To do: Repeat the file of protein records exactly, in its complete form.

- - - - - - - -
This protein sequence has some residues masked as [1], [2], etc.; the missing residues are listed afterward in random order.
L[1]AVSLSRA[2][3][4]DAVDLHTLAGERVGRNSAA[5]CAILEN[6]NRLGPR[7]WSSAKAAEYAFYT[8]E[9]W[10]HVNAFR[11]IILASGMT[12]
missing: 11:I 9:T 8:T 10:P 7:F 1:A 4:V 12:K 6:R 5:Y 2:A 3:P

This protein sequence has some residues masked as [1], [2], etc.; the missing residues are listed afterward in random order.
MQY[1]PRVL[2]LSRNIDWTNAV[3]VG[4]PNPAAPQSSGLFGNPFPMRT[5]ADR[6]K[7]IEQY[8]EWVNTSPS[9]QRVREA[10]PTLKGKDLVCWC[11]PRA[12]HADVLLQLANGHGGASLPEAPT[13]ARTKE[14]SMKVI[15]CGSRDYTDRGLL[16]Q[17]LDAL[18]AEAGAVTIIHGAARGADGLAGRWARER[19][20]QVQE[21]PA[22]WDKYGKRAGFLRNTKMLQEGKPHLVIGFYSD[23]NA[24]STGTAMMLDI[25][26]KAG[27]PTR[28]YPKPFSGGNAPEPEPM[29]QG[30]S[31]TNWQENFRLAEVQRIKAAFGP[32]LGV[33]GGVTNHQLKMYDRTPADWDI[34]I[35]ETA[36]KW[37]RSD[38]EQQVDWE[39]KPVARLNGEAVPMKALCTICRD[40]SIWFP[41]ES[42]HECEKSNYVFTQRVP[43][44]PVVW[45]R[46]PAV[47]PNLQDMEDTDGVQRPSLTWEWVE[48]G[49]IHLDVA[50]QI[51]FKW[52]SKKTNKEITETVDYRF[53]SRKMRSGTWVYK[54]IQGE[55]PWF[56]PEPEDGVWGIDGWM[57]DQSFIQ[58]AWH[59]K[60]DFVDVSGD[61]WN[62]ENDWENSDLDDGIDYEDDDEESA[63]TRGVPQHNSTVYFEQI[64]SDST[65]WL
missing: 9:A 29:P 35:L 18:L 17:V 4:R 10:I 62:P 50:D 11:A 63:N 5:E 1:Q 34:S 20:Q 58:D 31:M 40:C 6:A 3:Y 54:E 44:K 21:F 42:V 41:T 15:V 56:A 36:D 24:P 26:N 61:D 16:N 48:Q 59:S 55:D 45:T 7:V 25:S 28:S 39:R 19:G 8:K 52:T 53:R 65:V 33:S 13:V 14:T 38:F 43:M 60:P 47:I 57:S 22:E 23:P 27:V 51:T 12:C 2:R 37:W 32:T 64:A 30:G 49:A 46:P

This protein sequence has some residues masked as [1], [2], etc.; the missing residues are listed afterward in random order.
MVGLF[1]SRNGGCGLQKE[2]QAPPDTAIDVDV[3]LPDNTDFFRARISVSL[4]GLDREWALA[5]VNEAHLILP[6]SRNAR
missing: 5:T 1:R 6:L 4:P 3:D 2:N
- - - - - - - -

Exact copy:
This protein sequence has some residues masked as [1], [2], etc.; the missing residues are listed afterward in random order.
L[1]AVSLSRA[2][3][4]DAVDLHTLAGERVGRNSAA[5]CAILEN[6]NRLGPR[7]WSSAKAAEYAFYT[8]E[9]W[10]HVNAFR[11]IILASGMT[12]
missing: 11:I 9:T 8:T 10:P 7:F 1:A 4:V 12:K 6:R 5:Y 2:A 3:P

This protein sequence has some residues masked as [1], [2], etc.; the missing residues are listed afterward in random order.
MQY[1]PRVL[2]LSRNIDWTNAV[3]VG[4]PNPAAPQSSGLFGNPFPMRT[5]ADR[6]K[7]IEQY[8]EWVNTSPS[9]QRVREA[10]PTLKGKDLVCWC[11]PRA[12]HADVLLQLANGHGGASLPEAPT[13]ARTKE[14]SMKVI[15]CGSRDYTDRGLL[16]Q[17]LDAL[18]AEAGAVTIIHGAARGADGLAGRWARER[19][20]QVQE[21]PA[22]WDKYGKRAGFLRNTKMLQEGKPHLVIGFYSD[23]NA[24]STGTAMMLDI[25][26]KAG[27]PTR[28]YPKPFSGGNAPEPEPM[29]QG[30]S[31]TNWQENFRLAEVQRIKAAFGP[32]LGV[33]GGVTNHQLKMYDRTPADWDI[34]I[35]ETA[36]KW[37]RSD[38]EQQVDWE[39]KPVARLNGEAVPMKALCTICRD[40]SIWFP[41]ES[42]HECEKSNYVFTQRVP[43][44]PVVW[45]R[46]PAV[47]PNLQDMEDTDGVQRPSLTWEWVE[48]G[49]IHLDVA[50]QI[51]FKW[52]SKKTNKEITETVDYRF[53]SRKMRSGTWVYK[54]IQGE[55]PWF[56]PEPEDGVWGIDGWM[57]DQSFIQ[58]AWH[59]K[60]DFVDVSGD[61]WN[62]ENDWENSDLDDGIDYEDDDEESA[63]TRGVPQHNSTVYFEQI[64]SDST[65]WL
missing: 9:A 29:P 35:L 18:L 17:V 4:R 10:I 62:P 50:D 11:A 63:N 5:E 1:Q 34:S 20:Q 58:D 31:M 40:C 6:A 3:Y 54:E 44:K 21:F 42:V 41:T 15:V 56:A 36:D 24:P 26:N 61:D 16:N 48:Q 59:S 55:D 45:T 7:V 25:S 28:S 39:R 19:G 8:K 52:T 53:R 65:V 33:S 13:V 14:T 38:F 43:M 60:P 47:I 57:S 22:E 23:P 27:V 51:T 12:C 2:R 37:W 32:T 64:A 30:G 49:A 46:P

This protein sequence has some residues masked as [1], [2], etc.; the missing residues are listed afterward in random order.
MVGLF[1]SRNGGCGLQKE[2]QAPPDTAIDVDV[3]LPDNTDFFRARISVSL[4]GLDREWALA[5]VNEAHLILP[6]SRNAR
missing: 5:T 1:R 6:L 4:P 3:D 2:N